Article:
Galiano L., Martínez-Vilalta J., Lloret F. (2011) Carbon reserves and canopy defoliation determine the recovery of Scots pine 4yr after a drought episode. New Phytologist. 190: 750-759.EnllaçDoi: 10.1111/j.1469-8137.2010.03628.x
Severe drought may increase physiological stress on long-lived woody vegetation, occasionally leading to mortality of overstory trees. Little is known about the factors determining tree survival and subsequent recovery after drought. We used structural equation modeling to analyse the recovery of Scots pine (Pinus sylvestris) trees 4yr after an extreme drought episode occurred in 2004-2005 in north-east Spain. Measured variables included the amount of green foliage, carbon reserves in the stem, mistletoe (Viscum album) infection, needle physiological performance and stem radial growth before, during and after the drought event. The amount of green leaves and the levels of carbon reserves were related to the impact of drought on radial growth, and mutually correlated. However, our most likely path model indicated that current depletion of carbon reserves was a result of reduced photosynthetic tissue. This relationship potentially constitutes a feedback limiting tree recovery. In addition, mistletoe infection reduced leaf nitrogen content, negatively affecting growth. Finally, successive surveys in 2009-2010 showed a direct association between carbon reserves depletion and drought-induced mortality. Severe drought events may induce long-term physiological disorders associated with canopy defoliation and depletion of carbon reserves, leading to prolonged recovery of surviving individuals and, eventually, to delayed tree death. © 2011 The Authors. New Phytologist © 2011 New Phytologist Trust.
Gil D., Hernàndez-Sabaté A., Brunat M., Jansen S., Martínez-Vilalta J. (2011) Structure-preserving smoothing of biomedical images. Pattern Recognition. 44: 1842-1857.EnllaçDoi: 10.1016/j.patcog.2010.08.003
Smoothing of biomedical images should preserve gray-level transitions between adjacent tissues, while restoring contours consistent with anatomical structures. Anisotropic diffusion operators are based on image appearance discontinuities (either local or contextual) and might fail at weak inter-tissue transitions. Meanwhile, the output of block-wise and morphological operations is prone to present a block structure due to the shape and size of the considered pixel neighborhood. In this contribution, we use differential geometry concepts to define a diffusion operator that restricts to image consistent level-sets. In this manner, the final state is a non-uniform intensity image presenting homogeneous inter-tissue transitions along anatomical structures, while smoothing intra-structure texture. Experiments on different types of medical images (magnetic resonance, computerized tomography) illustrate its benefit on a further process (such as segmentation) of images. © 2010 Elsevier Ltd. All rights reserved.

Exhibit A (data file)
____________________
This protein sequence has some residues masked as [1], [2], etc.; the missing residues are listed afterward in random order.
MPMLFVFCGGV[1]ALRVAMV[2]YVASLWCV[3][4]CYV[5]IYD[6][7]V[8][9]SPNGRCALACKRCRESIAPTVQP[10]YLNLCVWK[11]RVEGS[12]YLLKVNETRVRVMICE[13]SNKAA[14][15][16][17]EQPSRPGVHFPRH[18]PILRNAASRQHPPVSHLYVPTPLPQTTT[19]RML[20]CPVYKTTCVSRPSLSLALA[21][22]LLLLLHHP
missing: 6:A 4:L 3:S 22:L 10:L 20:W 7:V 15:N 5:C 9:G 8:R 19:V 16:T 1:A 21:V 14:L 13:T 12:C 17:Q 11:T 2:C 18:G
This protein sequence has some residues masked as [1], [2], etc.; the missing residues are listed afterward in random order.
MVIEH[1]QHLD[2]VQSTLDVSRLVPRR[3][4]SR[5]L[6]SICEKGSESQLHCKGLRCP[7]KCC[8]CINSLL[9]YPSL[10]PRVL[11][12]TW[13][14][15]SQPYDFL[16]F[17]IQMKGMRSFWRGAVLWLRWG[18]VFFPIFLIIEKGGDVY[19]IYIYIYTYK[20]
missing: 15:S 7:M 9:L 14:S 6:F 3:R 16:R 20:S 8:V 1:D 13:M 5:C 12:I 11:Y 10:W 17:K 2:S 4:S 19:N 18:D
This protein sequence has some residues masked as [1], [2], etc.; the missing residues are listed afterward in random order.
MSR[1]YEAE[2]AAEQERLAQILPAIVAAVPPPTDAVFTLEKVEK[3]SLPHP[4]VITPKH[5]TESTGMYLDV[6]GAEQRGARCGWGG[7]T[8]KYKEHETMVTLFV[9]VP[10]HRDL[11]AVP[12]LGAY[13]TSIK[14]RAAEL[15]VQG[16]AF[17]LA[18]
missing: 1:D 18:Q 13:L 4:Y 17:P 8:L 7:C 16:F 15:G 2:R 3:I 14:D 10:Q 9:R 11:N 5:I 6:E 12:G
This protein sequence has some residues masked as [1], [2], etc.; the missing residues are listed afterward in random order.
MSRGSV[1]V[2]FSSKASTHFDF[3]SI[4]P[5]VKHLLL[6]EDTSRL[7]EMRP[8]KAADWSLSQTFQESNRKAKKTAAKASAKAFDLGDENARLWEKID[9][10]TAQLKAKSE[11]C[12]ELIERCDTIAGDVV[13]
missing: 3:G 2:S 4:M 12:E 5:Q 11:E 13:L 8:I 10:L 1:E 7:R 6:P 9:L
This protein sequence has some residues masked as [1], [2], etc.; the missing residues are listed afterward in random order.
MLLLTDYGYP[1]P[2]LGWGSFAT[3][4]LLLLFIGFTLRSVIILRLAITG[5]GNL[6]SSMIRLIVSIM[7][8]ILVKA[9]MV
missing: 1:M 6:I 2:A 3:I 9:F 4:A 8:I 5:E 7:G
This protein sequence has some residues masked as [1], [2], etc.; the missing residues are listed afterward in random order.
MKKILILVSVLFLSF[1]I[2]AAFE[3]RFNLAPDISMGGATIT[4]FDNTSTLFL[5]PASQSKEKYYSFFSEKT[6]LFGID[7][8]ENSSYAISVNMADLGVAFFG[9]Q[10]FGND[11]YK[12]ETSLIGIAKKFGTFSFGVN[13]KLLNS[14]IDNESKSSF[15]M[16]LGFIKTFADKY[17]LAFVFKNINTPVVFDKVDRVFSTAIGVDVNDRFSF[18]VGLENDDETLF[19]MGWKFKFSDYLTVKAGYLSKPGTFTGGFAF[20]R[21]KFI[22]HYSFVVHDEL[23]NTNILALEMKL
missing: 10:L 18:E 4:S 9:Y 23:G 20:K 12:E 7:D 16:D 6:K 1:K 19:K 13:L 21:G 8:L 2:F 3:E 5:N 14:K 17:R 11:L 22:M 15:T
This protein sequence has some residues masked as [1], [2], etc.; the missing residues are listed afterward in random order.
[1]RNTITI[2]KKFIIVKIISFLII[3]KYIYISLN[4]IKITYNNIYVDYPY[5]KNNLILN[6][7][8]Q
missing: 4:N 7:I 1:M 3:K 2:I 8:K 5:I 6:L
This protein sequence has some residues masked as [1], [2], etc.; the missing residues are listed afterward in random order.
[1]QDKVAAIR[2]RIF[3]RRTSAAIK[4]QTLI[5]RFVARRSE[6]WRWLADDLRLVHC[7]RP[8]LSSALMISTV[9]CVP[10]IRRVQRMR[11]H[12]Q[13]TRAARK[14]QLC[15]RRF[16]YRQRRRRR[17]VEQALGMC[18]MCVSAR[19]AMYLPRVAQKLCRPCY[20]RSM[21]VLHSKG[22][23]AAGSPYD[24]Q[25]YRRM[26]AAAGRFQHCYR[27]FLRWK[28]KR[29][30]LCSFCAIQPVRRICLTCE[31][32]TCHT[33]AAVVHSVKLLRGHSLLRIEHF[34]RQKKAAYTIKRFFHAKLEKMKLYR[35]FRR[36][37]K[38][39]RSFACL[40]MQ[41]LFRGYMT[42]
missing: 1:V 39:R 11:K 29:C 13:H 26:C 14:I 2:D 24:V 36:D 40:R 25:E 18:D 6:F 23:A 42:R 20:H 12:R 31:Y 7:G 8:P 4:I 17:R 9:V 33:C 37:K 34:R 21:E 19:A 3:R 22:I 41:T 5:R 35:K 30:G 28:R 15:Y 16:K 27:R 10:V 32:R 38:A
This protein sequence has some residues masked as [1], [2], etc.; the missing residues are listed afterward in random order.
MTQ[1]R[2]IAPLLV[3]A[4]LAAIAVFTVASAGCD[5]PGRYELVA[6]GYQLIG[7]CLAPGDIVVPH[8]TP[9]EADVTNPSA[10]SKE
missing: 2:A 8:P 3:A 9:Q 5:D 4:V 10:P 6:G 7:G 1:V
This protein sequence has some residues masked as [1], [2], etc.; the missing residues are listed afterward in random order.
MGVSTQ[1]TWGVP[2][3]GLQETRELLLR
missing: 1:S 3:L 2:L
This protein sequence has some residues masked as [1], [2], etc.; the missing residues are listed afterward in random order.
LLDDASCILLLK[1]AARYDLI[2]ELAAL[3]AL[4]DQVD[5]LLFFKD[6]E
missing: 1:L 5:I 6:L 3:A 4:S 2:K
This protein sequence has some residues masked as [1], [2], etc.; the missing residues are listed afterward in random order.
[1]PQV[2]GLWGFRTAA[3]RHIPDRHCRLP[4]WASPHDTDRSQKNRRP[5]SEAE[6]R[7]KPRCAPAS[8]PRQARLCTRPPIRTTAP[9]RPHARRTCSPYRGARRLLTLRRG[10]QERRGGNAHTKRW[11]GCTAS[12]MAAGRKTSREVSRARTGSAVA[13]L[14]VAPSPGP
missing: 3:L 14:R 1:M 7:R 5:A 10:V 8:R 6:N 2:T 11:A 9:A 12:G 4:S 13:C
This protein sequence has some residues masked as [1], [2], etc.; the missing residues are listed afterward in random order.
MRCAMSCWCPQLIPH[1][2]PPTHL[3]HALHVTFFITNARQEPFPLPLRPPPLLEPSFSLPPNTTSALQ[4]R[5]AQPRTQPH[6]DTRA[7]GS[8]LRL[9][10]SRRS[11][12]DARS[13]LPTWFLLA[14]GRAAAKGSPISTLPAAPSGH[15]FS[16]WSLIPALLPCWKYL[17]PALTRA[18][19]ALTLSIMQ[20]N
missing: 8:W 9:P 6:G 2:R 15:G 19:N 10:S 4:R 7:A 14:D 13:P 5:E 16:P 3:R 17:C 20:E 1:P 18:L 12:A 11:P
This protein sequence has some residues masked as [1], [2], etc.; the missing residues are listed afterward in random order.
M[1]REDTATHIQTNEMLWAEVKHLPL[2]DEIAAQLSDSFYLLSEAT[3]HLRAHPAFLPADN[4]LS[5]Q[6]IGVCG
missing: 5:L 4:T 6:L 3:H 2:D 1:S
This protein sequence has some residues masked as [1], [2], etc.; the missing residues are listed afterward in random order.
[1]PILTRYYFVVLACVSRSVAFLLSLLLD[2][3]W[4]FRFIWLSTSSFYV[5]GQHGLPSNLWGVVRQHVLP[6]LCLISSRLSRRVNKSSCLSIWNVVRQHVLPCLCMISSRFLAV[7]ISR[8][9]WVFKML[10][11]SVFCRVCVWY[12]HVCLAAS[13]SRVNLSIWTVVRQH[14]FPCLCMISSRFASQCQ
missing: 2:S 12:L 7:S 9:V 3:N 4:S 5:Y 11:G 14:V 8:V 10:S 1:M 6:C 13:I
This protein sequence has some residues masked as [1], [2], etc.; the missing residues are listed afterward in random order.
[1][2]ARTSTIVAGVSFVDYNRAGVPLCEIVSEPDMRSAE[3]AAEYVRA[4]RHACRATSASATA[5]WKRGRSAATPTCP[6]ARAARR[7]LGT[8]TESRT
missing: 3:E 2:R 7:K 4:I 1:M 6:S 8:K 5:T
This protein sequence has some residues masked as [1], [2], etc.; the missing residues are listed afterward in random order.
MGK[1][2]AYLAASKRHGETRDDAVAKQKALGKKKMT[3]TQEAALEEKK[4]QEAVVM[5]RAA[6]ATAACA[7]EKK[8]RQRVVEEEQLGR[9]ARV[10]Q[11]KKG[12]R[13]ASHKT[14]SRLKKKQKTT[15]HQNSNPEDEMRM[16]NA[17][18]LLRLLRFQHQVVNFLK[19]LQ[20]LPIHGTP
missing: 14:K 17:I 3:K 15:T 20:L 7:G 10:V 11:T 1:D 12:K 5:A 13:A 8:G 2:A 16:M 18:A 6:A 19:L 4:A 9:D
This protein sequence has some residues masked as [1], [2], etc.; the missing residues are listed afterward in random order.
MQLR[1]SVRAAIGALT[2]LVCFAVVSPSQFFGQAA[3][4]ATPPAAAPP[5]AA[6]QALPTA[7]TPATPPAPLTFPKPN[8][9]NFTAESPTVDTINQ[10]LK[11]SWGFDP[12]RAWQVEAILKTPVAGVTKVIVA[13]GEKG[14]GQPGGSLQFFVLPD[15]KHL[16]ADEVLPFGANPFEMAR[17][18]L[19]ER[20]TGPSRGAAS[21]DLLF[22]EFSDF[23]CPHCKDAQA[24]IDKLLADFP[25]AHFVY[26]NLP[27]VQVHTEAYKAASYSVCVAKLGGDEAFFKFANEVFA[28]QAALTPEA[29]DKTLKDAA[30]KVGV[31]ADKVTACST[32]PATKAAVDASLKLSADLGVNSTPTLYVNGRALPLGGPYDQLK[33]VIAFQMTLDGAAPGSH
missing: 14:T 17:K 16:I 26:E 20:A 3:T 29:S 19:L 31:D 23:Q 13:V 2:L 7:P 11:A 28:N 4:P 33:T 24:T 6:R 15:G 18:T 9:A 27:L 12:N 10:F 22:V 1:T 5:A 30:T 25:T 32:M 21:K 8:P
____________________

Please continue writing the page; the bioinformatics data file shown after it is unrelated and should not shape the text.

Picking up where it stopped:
Llorens P, Álvarez-Cobelas J, Latron J, Martínez-Vilalta J, Moreno G. (2011) Hydrology and biogeochemistry of Mediterranean forests. 2011. In: D Levia, D Carlyle-Moses, T Tanaka. Forest Hydrology and Biogeochemistry: Synthesis of Research and Future Directions. Springer-Verlag.
Martínez-Vilalta J (2011) Què determina la demografia dels nostres arbres?. UAB Divulga 06/2011.
Martínez-Vilalta J, Sol D, Terradas J. (2011) Un planeta a la deriva. Converses sobre el canvi global. Barcelona: RBA – La Magrana.
Mencuccini M, Hölttä T, Martinez-Vilalta J. (2011) Design Criteria for Models of the Hydraulic Systems of Tall Trees. 2011. In: FC Meinzer, T Dawson and B Lachenbruch. Size- and Age-Related Changes in Tree Structure and Function. Springer-Verlag.
Loepfe L., Martinez-Vilalta J., Piñol J. (2011) An integrative model of human-influenced fire regimes and landscape dynamics. Environmental Modelling and Software. 26: 1028-1040.EnllaçDoi: 10.1016/j.envsoft.2011.02.015
Fire regimes depend on climate, vegetation structure and human influences. Climate determines the water content in fuel and, in the longer term, the amount of biomass. Humans alter fire regimes through increased ignition frequency and by hindering the spread of fire through fire suppression and fuel fragmentation. Here, we present FIRE LADY (FIre REgime and LAndscape DYnamics), a spatially explicit fire regime model that takes into account daily weather data, topography, vegetation growth, fire behaviour, fire suppression and land use changes. In this model, vegetation growth depends on water availability, and stem diameter and stand density are the fundamental parameters. Fire behaviour is modelled using the Rothermel equations and taking into account both crown fire and spotting. Human influences on fire regime, such as ignition frequency, fire suppression and land use changes, are explicitly modelled. The model was calibrated for three regions in NE Spain and reproduces fire regimes, changes in land cover distribution and tree biomass with promising accuracy. The explicit modelling of human influences makes the model a useful and unique tool for assessing the impacts of climate change and informing local fire regime management strategies. © 2011 Elsevier Ltd.